TOTAL is carrying out a second extended well test at the Antelope 5 well as it continues an appraisal program over the Elk-Antelope field, located on Petroleum Retention Licence 15 in the Gulf province of Papua New Guinea.
Total’s project partner InterOil Corporation announced that the extended well test would flow the well at about 50 million standard cubic feet per day for about two weeks before being shut-in to record the subsequent pressure build-up.
Starting in late January, the test was expected to take about a month to complete – with pressure gauges also placed in the Antelope 1 well as an observer well.
This test would further support findings of an initial flow test conducted on the well in June 2015, InterOil chief executive Michael Hession said, giving an even better indication of the minimum connected volume at the Antelope discovery.
“In order to improve the certainty of the minimum connected volume, we have added additional pressure gauges and we plan to flow five times more gas than we did in our initial test last year,” he said.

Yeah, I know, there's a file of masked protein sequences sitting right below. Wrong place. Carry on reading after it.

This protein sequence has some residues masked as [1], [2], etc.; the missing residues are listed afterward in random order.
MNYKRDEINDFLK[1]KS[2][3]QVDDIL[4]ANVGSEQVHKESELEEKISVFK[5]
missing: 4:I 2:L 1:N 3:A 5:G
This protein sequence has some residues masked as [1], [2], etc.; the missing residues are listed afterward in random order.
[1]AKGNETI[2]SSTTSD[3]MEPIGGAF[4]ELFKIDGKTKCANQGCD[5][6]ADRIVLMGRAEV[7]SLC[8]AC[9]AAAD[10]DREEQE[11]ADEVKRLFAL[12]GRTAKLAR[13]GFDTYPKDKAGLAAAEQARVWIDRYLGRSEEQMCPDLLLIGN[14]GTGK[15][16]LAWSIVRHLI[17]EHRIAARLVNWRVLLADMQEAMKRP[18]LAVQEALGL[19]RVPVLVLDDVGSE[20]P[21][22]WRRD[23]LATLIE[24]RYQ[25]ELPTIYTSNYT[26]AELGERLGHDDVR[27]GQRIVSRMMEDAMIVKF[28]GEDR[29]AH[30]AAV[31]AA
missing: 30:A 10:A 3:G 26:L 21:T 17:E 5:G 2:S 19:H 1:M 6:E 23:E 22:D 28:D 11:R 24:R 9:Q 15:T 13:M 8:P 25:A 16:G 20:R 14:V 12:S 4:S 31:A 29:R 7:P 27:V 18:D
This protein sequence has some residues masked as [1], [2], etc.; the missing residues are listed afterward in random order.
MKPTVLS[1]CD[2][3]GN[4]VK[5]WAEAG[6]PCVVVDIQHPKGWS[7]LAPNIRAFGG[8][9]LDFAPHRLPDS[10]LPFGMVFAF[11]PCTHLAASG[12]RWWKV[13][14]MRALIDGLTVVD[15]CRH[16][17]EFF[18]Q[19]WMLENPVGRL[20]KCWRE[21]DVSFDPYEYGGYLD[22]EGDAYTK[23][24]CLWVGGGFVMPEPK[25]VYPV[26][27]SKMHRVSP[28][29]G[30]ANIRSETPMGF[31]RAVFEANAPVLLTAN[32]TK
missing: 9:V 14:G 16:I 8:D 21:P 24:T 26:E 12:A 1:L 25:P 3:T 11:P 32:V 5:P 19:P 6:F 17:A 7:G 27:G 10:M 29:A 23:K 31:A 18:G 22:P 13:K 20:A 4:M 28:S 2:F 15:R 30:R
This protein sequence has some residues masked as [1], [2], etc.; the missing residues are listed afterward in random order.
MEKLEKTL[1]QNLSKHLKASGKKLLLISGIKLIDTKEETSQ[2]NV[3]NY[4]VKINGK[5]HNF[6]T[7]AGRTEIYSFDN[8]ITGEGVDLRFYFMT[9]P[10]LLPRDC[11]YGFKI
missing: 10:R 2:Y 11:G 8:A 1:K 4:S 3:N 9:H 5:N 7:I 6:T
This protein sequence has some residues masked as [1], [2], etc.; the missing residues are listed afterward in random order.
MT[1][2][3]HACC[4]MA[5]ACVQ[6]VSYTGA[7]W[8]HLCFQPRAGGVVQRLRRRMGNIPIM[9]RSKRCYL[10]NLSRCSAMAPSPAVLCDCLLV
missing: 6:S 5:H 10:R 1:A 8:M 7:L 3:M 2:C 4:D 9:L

The news came after Total announced its Antelope 6 appraisal well had encountered the top reservoir within expectations at about 2,076 metres true vertical depth subsea (TVDSS).
Preparations are underway to run the 9 5/8 inch liner before drilling ahead into the reservoir section, InterOil said, with the well to reach a total depth of about 2,464 metres.
Total is operator of PRL 15 with a 40.1 per cent stake. InterOil holds 36.5%, Oil Search 22.8% and minor stakeholders hold the remaining 0.5%.
In a statement released alongside its fourth quarter 2015 results, Oil Search managing director Peter Botten said the Antelope 6 well was expected to reach total depth during the first quarter of 2016.
“Completion of the appraisal program, which may include a further appraisal well, Antelope 7, will enable the selection of the final development concept and confirmation of whether the resource can support one or two trains,” he wrote.
“In parallel, a comprehensive work program including environmental and societal studies, surveys, subsurface and engineering studies, as well as work on marketing and project financing options, is being undertaken.”
Log interpretations from the Antelope 4 ST1 well had confirmed that a thick high quality reservoir extended into the southern part of the field, he added.